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The Edge
Board Game
ZX Spectrum 48K
Alkatraz Protection System

Other Links

Clare Edgeley
Chris Bourne

With Kasparov and Karpov battling it out in the World Chess Championships the oldest wargame is in the news.

There are several excellent chess programs around and the latest from The Edge is a marvellous and complex affair, suitable for beginners and experts alike. It certainly makes a Karpov-like opponent.

Psi Chess makes no attempt to explain the rules of the game (there are plenty of books which do just that) but the program understands such features as the 50 move rule, underpromotions and castling, as well as having a number of difficulty levels.

Initially what appeals is the way it looks. It's beautiful. You can choose to play in 2D or 3D (there are no attribute problems), orientate the board to look at it from all four sides, and best of all, choose whether to play with the traditional Staunton set or the more ornate isle of Lewis set. The Staunton pieces are easier to see, but both are well depicted. The Edge even has plans to put other chess sets on tape, which can be loaded into the game.

The instructions are long, but easy to understand, and as a rank beginner I found it surprisingly easy to start playing. You're given a choice of how to enter your moves too - from the keyboard or joystick. I found the joystick easier, using the arrow cursor to pinpoint first the piece I wanted to move and then the square it's to jump to. If you prefer you can enter your moves in the conventional manner by typing in abbreviated instructions. For instance, 'pawn to Bishop four' would be expressed as C2-C4.

So the battle begins. In fact, I was no match for the computer even on the beginner's level, much as I enjoyed myself, so armed with a book I switched to A3 (a higher difficulty level where the computer makes use of its stored knowledge of strategies) and tried the opening moves of the Sicilian and French Defences. For the first time I was in a winning position, with the computer making its moves according to the book. Then it decided to change things and within a short time it was Checkmate again.

You can learn from the game too, something I found particularly appealing. If you're a beginner and you try to make a move that would put you into check, the computer throws up 'illegal move' and won't let you make it. that encourages you to study the board to see what would have happened had you made the move.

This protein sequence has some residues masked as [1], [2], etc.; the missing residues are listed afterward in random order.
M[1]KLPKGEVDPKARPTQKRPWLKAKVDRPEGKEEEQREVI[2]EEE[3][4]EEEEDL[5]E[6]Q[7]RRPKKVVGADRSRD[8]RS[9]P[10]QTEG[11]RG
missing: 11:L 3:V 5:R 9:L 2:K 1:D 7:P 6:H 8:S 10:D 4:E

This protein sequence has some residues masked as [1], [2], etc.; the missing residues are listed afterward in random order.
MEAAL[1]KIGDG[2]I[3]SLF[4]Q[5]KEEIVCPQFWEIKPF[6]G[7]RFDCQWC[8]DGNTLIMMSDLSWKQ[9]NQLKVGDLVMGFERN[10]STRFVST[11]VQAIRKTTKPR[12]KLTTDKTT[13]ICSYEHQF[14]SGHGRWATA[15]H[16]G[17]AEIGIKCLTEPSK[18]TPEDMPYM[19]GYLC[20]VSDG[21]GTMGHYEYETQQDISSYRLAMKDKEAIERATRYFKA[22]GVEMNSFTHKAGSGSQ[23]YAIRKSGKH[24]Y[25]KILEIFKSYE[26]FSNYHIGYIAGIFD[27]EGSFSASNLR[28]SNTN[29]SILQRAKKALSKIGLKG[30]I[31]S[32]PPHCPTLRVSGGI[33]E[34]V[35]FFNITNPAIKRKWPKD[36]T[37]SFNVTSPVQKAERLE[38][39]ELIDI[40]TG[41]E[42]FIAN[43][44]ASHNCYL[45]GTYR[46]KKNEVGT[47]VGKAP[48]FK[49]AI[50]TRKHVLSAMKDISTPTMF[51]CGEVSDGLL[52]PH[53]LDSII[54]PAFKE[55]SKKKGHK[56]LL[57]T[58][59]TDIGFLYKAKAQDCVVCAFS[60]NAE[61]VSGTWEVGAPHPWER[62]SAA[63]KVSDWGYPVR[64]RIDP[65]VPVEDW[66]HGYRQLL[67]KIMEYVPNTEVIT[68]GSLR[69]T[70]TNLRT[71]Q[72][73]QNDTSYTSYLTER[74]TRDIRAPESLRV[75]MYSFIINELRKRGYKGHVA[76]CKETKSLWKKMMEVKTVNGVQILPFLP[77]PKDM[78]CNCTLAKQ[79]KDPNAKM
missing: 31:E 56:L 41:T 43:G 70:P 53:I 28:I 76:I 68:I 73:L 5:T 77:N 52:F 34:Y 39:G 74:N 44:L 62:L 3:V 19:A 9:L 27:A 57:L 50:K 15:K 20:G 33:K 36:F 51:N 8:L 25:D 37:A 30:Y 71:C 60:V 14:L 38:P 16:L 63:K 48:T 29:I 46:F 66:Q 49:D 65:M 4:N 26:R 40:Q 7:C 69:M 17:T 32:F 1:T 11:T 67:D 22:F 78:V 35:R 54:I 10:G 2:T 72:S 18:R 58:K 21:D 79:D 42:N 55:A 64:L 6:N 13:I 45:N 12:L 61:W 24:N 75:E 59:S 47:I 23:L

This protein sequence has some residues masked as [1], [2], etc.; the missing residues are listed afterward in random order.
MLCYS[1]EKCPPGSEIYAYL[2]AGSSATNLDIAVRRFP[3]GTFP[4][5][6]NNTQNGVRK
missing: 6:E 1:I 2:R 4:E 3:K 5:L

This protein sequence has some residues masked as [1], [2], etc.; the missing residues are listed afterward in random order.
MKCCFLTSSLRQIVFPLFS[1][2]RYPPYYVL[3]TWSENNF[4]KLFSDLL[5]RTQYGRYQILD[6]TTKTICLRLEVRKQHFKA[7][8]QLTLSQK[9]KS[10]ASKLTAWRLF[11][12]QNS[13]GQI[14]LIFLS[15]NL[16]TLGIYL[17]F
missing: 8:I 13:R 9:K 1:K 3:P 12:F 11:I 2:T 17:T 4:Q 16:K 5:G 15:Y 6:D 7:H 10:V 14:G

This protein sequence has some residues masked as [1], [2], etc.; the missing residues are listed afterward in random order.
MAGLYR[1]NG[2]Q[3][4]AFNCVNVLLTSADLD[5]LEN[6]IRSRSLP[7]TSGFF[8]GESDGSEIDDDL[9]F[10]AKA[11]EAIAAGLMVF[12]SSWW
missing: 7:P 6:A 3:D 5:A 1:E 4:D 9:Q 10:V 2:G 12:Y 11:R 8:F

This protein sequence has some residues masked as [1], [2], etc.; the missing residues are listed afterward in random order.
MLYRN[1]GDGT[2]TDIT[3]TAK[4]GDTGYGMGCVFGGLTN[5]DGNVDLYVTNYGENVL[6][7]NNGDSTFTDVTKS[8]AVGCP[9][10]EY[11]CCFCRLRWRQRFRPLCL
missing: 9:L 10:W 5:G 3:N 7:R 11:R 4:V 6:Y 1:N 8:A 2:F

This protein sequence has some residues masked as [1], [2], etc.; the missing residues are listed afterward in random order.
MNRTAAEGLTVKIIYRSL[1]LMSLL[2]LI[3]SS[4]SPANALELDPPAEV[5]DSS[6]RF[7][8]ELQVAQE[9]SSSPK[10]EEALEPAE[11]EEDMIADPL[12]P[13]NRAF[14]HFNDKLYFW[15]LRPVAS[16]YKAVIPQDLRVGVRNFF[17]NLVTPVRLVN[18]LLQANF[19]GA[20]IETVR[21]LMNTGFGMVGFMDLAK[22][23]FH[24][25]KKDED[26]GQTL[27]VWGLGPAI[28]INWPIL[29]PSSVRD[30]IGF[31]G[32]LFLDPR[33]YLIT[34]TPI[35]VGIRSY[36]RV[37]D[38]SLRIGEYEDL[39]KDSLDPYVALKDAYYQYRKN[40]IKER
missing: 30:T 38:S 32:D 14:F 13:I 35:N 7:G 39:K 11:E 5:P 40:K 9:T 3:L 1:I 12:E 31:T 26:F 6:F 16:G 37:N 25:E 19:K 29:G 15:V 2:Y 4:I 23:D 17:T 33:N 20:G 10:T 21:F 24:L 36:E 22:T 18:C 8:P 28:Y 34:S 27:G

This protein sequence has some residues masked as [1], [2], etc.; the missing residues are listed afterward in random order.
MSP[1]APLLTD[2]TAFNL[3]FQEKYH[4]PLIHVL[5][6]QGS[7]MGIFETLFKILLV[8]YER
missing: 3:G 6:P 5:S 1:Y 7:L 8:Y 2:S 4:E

There is also a facility to check over the last moves you've made by using one of the key modes. (There are three main modes which, with a combination of keys, allow you to use and alter the game's many features. You can then scroll forwards and backwards through you last moves either on the board or in chess notation. If also builds up the game in this algebraic form so you can review all the moves. It would have been useful if your and your opponent's moves were recorded down the side of the screen while play's in progress, that way. you could see at a glance just what your opponent's last moves were. Still, you can always refer back.

A two-player game - rather than one against the computer - is possible and the facility to change the orientation of the board comes in useful at this point... You can also choose whether to play black or white and can even handicap an opponent by allowing him/her less time to make their moves.

There are many other features. You can save games, change Border, ink and Paper colours, and set games up with the pieces in various positions to work out strategies.

Psi Chess will offer a challenging game to club and tournament level players too, and though it may take longer to make its moves, bound by the clock setting, it makes full use of it's preprogrammed knowledge of openings and strategies.

Of course, the game is only as good as its programmer, but Steven Watson is a keen chess player.

I thoroughly enjoyed Psi Chess. Once you've got the hang of which combinations of keys do what, you'll have no problems finding your way round the program. An excellent game.

Label: The Edge
Price: £9.95
Joystick: Kempston, Sinclair, cursor
Memory: 48K/128K
Reviewer: Clare Edgeley


A cracking good game of chess with wonderful graphics. Suitable for beginners and experts alike.